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van Rikxoort - Building 'climate smart' East African coffee production systems

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Building “climate smart” East African
          coffee production systems
                Kigali, Rwanda – 24 October 2011...

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AGENDA
       Opportunities for East African coffee
       Challenges for East African coffee
       Classification for...

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OPPORTUNITIES FOR COFFEE
       Coffee constitutes a large proportion of both GDP
        and exports share in East Afric...

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van Rikxoort - Building 'climate smart' East African coffee production systems

Presentation delivered at the CIALCA international conference 'Challenges and Opportunities to the agricultural intensification of the humid highland systems of sub-Saharan Africa'. Kigali, Rwanda, October 24-27 2011.

Presentation delivered at the CIALCA international conference 'Challenges and Opportunities to the agricultural intensification of the humid highland systems of sub-Saharan Africa'. Kigali, Rwanda, October 24-27 2011.

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van Rikxoort - Building 'climate smart' East African coffee production systems

  1. 1. Building “climate smart” East African coffee production systems Kigali, Rwanda – 24 October 2011 Henk van Rikxoort, Laurence Jassogne, Peter Läderach, Piet van Asten
  2. 2. AGENDA  Opportunities for East African coffee  Challenges for East African coffee  Classification for East African coffee  1 – Yield  2 – Adaptive capacity  3 – Carbon footprint  Institutional landscape  Conclusions 2 Building “climate smart” East African coffee production systems
  3. 3. OPPORTUNITIES FOR COFFEE  Coffee constitutes a large proportion of both GDP and exports share in East African countries  Coffee here is predominantly produced by smallholders  AFDB (2010)  ICO (2011) 3 Building “climate smart” East African coffee production systems
  4. 4. NEED FOR ADAPTATION  Läderach et al. (2010) 4 Building “climate smart” East African coffee production systems
  5. 5. NEED FOR MITIGATION  Increasing consumer demand for products which emit fewer GHG emissions  Retailers, the private sector and certification bodies start to address GHG emissions in coffee supply chains  Retailers  Certification bodies 5 Building “climate smart” East African coffee production systems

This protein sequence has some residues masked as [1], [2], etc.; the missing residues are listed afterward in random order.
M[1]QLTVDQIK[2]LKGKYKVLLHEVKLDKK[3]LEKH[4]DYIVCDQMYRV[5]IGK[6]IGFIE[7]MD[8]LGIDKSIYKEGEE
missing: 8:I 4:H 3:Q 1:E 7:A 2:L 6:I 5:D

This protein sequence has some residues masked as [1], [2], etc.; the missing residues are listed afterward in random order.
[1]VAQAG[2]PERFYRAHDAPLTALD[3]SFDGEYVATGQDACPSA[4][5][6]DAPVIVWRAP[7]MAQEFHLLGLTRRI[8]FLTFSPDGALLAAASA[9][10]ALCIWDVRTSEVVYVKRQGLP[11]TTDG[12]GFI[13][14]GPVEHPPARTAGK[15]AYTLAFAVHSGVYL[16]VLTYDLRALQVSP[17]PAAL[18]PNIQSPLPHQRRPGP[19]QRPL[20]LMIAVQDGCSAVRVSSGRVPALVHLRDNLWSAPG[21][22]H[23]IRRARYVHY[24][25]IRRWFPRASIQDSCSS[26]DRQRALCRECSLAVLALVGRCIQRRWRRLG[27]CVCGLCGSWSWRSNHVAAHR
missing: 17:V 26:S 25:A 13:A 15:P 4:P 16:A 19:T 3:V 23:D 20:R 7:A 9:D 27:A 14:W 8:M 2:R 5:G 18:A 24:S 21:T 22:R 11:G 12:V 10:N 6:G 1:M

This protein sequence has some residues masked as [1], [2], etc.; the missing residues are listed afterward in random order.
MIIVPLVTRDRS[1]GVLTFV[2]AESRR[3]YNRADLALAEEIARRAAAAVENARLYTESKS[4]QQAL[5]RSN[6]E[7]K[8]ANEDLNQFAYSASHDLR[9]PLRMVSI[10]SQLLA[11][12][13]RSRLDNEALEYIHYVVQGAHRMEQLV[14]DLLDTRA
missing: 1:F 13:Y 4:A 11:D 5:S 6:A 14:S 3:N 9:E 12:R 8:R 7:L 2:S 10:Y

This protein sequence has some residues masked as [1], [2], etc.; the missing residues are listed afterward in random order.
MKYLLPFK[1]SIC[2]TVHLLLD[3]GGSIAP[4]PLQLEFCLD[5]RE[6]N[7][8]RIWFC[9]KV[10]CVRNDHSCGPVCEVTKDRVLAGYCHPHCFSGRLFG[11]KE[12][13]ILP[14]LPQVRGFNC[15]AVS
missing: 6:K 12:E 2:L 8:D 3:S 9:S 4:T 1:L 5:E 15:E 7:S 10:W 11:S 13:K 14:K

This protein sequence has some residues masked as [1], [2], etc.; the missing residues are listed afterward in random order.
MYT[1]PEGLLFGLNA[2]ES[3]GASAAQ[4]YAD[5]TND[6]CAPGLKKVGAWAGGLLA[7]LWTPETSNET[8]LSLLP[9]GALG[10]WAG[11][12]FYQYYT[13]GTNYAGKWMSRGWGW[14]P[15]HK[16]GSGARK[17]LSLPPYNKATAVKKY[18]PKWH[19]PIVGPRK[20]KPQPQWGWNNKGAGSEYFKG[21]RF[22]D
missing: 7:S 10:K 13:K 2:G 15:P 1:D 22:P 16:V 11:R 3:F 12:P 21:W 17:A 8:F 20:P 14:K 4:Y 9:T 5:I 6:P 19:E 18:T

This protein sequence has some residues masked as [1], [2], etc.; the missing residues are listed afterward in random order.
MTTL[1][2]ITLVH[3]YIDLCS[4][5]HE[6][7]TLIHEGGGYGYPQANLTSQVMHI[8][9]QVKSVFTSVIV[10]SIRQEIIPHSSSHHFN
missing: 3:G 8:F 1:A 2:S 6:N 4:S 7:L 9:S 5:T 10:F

6. 6. CLASSIFICATION FOR EAST AFRICAN COFFEE Unshaded Unshaded monoculture monoculture Estates Coffee – Shaded banana Smallholder farming monoculture intercrop Coffee – tree system Coffee garden Wild coffee 6 Building “climate smart” East African coffee production systems
  7. 7. YIELD 1: Arabica x banana 4000 Unshaded (Uganda) 2: Arabica x banana Shaded (Uganda) 3000 3: Robusta x banana Shaded (Uganda) yield (kg/ha) 2000 4: Arabica monocrop Unshaded (Kenya) 5: Arabica monocrop Unshaded (Uganda) 1000 6: Arabica monocrop Shaded (Uganda) 7: Robusta monocrop 0 Shaded (Uganda) 1 2 3 4 4 5 5 6 6 7 7 coffee system 7 Building “climate smart” East African coffee production systems
  8. 8. ADAPTIVE CAPACITY  Shading  Intercropping 8 Building “climate smart” East African coffee production systems
  9. 9. CARBON FOOTPRINT Carbon footprint per unit product 12 11 Sum = 9.2 10 Sum = 9.4 9 Pesticide production 8 kg CO2-e/kg-1 parchment coffee Sum = 3.7 Gas use 7 Sum = 3.9 Diesel use 6 Electricity use 5 Off-farm transport 4 Crop residue managment 3 Waste water production 2 Fertiliser induced N2O 1 Fertiliser production 0 C sequestration in trees -1 Trad-po Com-poly Shad-m ly ono Unshad-mono -2 -3 -4 9 Building “climate smart” East African coffee production systems
  10. 10. INSTITUTIONAL LANDSCAPE Governments  Need for policies that support climate smart coffee production systems Research and extension  More research attention needed for systems rather than single crops Private sector  Involvement of private sector needed in addressing climate change in coffee supply chains 10 Building “climate smart” East African coffee production systems
  11. 11. CONCLUSIONS  Global trends indicate that adapting to and mitigating climate change will be key for coffee production systems to be effective in the future  Coffee in East Africa is produced in different systems with different characteristics and benefits  Climate smart systems use intercropping with other food crops and shading to combine adaptation and mitigation  Support from governments, research institutes and the private sector is needed to promote and implement these climate smart systems in the region 11 Building “climate smart” East African coffee production systems
  12. 12. THANK YOU International Institute for Tropical Agriculture (IITA) Coffee – Banana Intercropping Team International Center for Tropical Agriculture (CIAT) Decision and Policy Analysis Program (DAPA) Wageningen University and Research Centre (WUR) Plant Research International (PRI) Henk van Rikxoort E-mail: henk.vanrikxoort@wur.nl Laurence Jassogne E-mail: ljassogne@gmail.com 12 Building “climate smart” East African coffee production systems

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